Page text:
On September 10, 2019, at 0034, our cell door opens. An officer tells me I’m wanted at the line building. For all of you law-abiding souls who don’t know what a line building is, think if your school’s principal’s office. It’s where you mostly go to get in trouble. It turns out, after I stumbled out of bed, dress and make my way 200 yards down the sidewalk to the line building, that Sergeant Yolanda J. Beverly tells me to present my i.d. and stand against the wall with my hands behind my back. Usually this is exactly what happens before you are read a disciplinary case and asked to give a statement. Now, since disciplinary cases are as common as mesquite trees around the Hightower Unit, I was not particularly surprised, except that I couldn’t think of any terrible sin I’d recently committed.

Imagine my surprise when Sergeant Beverly pulls out a copy of my grievance (which she is not supposed to have), and asked me, “what eggs-ack-ly did you mean when you said…” Here she fumbled around a few moments with my grievance and finally proceeded to quote a statement I’ve made about the sleep deprivation being a danger to the unit safety. After stifling a guffaw of unbelief, I asked her, “you mean you called me out at one o’clock in the morning to question me about a sleep deprivation grievance? She said, “you’re damn right I did.” After reflecting a moment, I flat out told her, “don’t know what you’re doing with a copy of a grievance you’re not supposed to have, but I’ve got nothing to say to you about this matter. However, I’ll be more than happy to talk to this unit’s grievance investigator during their regular work hours and answer any questions they have.” Truthfully, folks, I expected that I was going to lock up from there. The last thing I expected was her scowling look and, “well, then, I guess you can go back to your cell and get some sleep.” She did, however, make a nasty comment about sex offenders as I left the building.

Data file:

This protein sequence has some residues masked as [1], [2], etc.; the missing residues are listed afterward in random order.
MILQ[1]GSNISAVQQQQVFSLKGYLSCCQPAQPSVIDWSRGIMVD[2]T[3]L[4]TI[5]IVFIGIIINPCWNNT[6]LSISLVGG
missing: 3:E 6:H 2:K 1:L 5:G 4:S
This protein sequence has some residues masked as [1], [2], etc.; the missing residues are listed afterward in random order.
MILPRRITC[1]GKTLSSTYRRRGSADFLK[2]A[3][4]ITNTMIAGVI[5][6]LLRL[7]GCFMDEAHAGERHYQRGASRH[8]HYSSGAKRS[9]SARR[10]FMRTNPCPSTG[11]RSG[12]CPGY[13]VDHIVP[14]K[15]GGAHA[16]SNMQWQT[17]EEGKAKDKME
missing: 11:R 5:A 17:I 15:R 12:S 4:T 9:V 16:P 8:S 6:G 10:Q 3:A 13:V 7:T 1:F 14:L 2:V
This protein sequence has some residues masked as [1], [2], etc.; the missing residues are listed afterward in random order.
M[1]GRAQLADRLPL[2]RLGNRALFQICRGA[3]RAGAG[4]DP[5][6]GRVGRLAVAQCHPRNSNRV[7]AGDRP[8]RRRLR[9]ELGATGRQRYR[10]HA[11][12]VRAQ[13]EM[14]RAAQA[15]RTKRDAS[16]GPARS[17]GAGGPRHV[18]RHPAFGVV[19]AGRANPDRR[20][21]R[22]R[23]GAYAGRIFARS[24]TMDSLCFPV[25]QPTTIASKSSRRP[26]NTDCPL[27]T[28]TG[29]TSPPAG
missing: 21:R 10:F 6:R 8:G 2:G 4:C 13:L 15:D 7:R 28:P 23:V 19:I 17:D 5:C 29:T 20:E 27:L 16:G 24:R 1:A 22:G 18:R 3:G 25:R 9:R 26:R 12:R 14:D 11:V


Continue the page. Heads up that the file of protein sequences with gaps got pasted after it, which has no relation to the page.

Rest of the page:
Following were multiple days of the same old sleep deprivation routine. In the meantime, it was necessary for me to file another Step One grievance on Sgt. Beverly for harassment and grievance retaliation.

On September 16, there was a roster account at 0009. Between then and 0311 (out for chow) the light stayed on for almost 2 hours.

Two nights later, on September 18, there was a roster count at 0002. When the lights were “turned off” for that count, they were flashed on and off at least seven times after I started counting. They stayed off at exactly 0048, but came back on at 0104. Off at 0148. On at 0218. They stayed on until 0311. They came out again at chow time 0428, and stayed on until 0610.

Did I mention that the afternoon of September 15, shortly after I filed my retaliation grievance, Warden LeBlanc had maintenance replace every single bulb in every cell’s count light? I take that as a pretty clear answer to both of my grievances, even though I have yet to get any sort of written response.

I guess until the TDCJ figures out a way to make money off of this, it will continue to be a problem.

The Attorneys
  • Francisco Hernandez
  • Daniel Hernandez
  • Phillip Hall
  • Rocio Martinez